Driven by an increase in federal narcotics investigations, the Clinton administration hit a record in federal wiretapping for the second year in a row, with 554 new taps authorized in 1994–a 23 percent increase over the previous year's record 450. State wiretaps also hit a 15-year high with 600. Seventy-six percent of total wiretap orders were for drug investigations, and only 17 percent of the conversations recorded produced any evidence prosecutors thought incriminating. The average cost for each federal wiretap is $66,783, although one federal tap in Indiana cost $839,421.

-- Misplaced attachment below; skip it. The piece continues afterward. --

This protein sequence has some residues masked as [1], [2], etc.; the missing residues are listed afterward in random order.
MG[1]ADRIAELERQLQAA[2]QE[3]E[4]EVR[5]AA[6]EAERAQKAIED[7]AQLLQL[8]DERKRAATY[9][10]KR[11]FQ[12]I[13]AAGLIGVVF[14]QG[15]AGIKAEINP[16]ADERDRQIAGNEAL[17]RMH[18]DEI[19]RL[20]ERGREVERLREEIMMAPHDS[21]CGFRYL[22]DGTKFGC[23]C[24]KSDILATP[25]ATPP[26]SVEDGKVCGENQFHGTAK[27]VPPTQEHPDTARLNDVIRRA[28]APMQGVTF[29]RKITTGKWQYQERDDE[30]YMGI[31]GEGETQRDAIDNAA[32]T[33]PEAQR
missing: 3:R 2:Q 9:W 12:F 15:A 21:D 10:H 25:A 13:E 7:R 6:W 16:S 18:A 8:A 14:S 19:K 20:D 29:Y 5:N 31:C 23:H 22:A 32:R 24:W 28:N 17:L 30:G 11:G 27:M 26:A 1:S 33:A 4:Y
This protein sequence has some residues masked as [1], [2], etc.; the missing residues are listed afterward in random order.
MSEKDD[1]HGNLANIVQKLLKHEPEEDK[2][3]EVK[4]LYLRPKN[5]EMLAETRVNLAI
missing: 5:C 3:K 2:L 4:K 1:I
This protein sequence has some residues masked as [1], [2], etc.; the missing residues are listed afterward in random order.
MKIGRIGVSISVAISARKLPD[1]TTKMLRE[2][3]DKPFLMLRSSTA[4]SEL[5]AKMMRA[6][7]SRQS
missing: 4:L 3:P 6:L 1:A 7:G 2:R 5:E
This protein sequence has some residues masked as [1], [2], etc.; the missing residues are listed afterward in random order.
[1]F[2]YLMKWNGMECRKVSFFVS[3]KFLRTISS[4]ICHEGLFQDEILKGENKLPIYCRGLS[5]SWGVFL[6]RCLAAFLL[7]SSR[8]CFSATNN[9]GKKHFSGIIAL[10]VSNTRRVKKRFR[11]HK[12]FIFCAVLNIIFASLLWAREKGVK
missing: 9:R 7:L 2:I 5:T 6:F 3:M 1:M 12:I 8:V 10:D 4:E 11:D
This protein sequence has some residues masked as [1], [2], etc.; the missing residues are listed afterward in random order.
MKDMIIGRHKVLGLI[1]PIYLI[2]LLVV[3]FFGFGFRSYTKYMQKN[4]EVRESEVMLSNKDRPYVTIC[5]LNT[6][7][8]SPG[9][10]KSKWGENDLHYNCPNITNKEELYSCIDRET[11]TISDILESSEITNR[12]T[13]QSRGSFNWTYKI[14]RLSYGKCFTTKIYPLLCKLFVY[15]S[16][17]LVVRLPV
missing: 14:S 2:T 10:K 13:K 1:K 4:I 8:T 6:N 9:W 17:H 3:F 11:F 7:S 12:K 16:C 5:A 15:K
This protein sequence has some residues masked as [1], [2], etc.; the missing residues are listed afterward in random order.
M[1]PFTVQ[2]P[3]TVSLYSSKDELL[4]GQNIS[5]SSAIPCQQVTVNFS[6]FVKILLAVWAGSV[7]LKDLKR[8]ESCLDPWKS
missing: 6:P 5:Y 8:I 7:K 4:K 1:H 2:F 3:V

Simply put: Republicans agree not to vote on a replacement for Ginsburg until January; Democrats agree not to pack the Court.
Democrats Scuttle Marijuana Decriminalization Vote Over Fears of Not Being Deferential Enough to Cop Lobbyists
If Congress is too afraid to vote on marijuana reform, how the hell are they ever going to pass policing reform?
2016: Fill it. 2020: Don't fill it.